"Well, it's completely absurd, you have to start there."
"There's an animatronic white tiger. At least, I think it's a white tiger."
"Diego Luna and Gael Garcia Bernal play warring drug dealers and Diego Luna is also Will Ferrell's brother. I think his big brother."
"It's all in Spanish. Yes, the whole thing. There are subtitles."
"Yeah, Will Ferrell speaks Spanish the entire time too."
"I've never laughed so hard at a massacre scene."
"There's a few pretty amazing musical numbers."
"There's a lot of cigarette smoking. Sometimes multiple cigarettes at one time. The drug dealers smoke a brand called 'Canadian Slims.'"
"I think there was a mannequin involved in the sex scene."
Then I send them the trailer.
I have a good feeling about Casa de mi Padre. I didn't always have this feeling though. After the press screening, I'll admit I was confused. When a friendly girl who was probably employed by the studio or something asked me on my way out if I liked the movie, I had to be honest and say, "Well...it was interesting? Let me think about it."
Which is what I have been doing ever since.
In terms of a Will Ferrell movie, Casa de mi Padre is very plot driven. But we're talking about Will Ferrell, who is mostly a king of insane characters who sometimes stretch into movies gracefully (Anchor Man) and sometimes stretch awkwardly (Semi-Pro). Usually, though, all "plot" is driven by character. But Casa de mi Padre is a stretched out idea instead of a stretched out character so the idea -- what if we made a totally insane, beautiful, violent movie sort of like a telenovela mixed with a western in which Will Ferrell speaks Spanish? -- drives the plot.
So the plot is a basic, kind of familiar one, perfect for say, a movie you would watch in Spanish class in eighth grade: Armando (Will Ferrell) is a simple ranchero whose mother died under suspicious circumstances when he was a child. He lives with his father, who thinks he's a stupid failure (maybe because his Spanish is so rudimentary) on their ranch where they are frequently served drinks by scantily clad maids. Armando spends his days with his ranchero pals (one of whom is played by Efren Ramirez who you will recognize as Pedro from Napoleon Dynamite), rescuing calves and watching the local drug lord, La Onza (Gael Garcia Bernal), murder people. When Armando's brother (Diego Luna) returns to the ranch with his beautiful fiancé, Armando discovers that he too is a drug dealer and that his brother's fiancé is also the niece of La Onza. I know I said it's simple but it is also sort of complicated.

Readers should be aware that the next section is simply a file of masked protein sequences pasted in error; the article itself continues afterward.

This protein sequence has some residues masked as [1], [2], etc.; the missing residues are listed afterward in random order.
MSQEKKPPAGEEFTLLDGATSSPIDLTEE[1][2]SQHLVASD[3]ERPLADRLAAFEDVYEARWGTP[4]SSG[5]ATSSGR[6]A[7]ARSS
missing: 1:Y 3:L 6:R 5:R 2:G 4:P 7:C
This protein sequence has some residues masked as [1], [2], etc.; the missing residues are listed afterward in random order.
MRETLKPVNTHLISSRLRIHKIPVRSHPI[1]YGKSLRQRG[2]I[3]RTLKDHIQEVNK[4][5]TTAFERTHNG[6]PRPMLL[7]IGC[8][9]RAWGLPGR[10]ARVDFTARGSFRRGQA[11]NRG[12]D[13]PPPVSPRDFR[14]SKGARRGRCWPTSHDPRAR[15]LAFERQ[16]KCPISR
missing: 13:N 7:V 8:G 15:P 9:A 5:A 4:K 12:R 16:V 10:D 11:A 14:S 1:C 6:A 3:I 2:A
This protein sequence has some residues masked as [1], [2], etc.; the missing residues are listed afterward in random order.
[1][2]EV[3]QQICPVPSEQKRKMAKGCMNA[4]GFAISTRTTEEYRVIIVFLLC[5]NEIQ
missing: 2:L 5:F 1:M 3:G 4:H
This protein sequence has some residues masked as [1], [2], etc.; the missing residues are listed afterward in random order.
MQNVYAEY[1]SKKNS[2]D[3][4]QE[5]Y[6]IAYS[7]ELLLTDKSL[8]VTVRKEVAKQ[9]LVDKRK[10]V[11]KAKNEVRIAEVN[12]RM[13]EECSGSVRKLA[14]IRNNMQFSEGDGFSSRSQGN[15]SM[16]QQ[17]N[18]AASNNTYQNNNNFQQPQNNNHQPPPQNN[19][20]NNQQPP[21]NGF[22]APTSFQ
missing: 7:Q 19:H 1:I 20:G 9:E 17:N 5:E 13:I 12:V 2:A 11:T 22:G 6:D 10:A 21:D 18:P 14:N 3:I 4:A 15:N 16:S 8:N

And then there are cigarettes and blood dripping from a white rose and a rousing song called "Yo No Se!" and the sex scene I mention before in which the girl turns into a mannequin but just for a second. And Molly Shannon yells out, "Mexico is the best-ico!"
A lot of really great stuff happens in Casa de mi Padre, more than I can even list, so don't worry, I haven't ruined the experience for you. And anyway, the more I think about it, the more I am convinced that once this movie completely bombs at the box office, it will become a cult classic, so you'll probably be watching it at least once a week for the rest of your life.
In an insane lucky break, I got to sit at a table with a few other people in the Ritz Carleton in San Francisco and ask Will Ferrell himself what he thought about who might actually see this movie. Here is what he said:
Here's the gem from that exchange: "...with the strength of the cast and myself in the movie, I thought for sure a major studio, at that price would say, 'oh yeah let's take a chance.' But no one bought it."
When he said that, it became clear why he was being interviewed by a bunch of not-really-anybodies in San Francisco. Why the film is being released more widely in Mexico than in the US. Why some of it is complete nonsense. And why ultimately, it is so good. Because Casa de mi Padre was really made for the love of making it, without a major studio trying to slide in a Pepsi can or a reasonable ending. Not to get bodies in theaters, not to make a ton of money (or any money for that matter). Just because Will Ferrell and his crew are at a point in their careers where they can take "only 5 million dollars" and do whatever they want with it.
And for me, the final product works, comedically, ideologically and aesthetically. Here is Will Ferrell talking about the visual style of the movie, a mix of low-budget sight gags, super saturated color, magical-looking sets and detailed visual effects:
I've liked pretty much everything Will Ferrell has done, from his cheerleader character on Saturday Night Live to the movie Stepbrothers. He consistently makes me laugh like a maniac. But I think Casa de mi Padre might be the next level of Will Ferrell, the level where he goes beyond what makes everyone happy and we get to see the totally insane inner-workings of his mind, where maybe his failures will be epic but his successes will also be epic. And sometimes they might even happen in the same movie.
I say we are lucky that instead of going the Adam Sandler route and pandering to the lowest common denominator by playing his own twin sister, Will Ferrell has decided to use his success to make the art he's always wanted to make, even if it makes half the audience squirm in their seats. And on that subject, I will let him have the final word:
Casa de mi Padre opens March 16 in limited theaters in the U.S. Go see it, hype it up, so your friends in the Midwest can get the big screen experience before they inevitably watch it 30 more times on Netflix.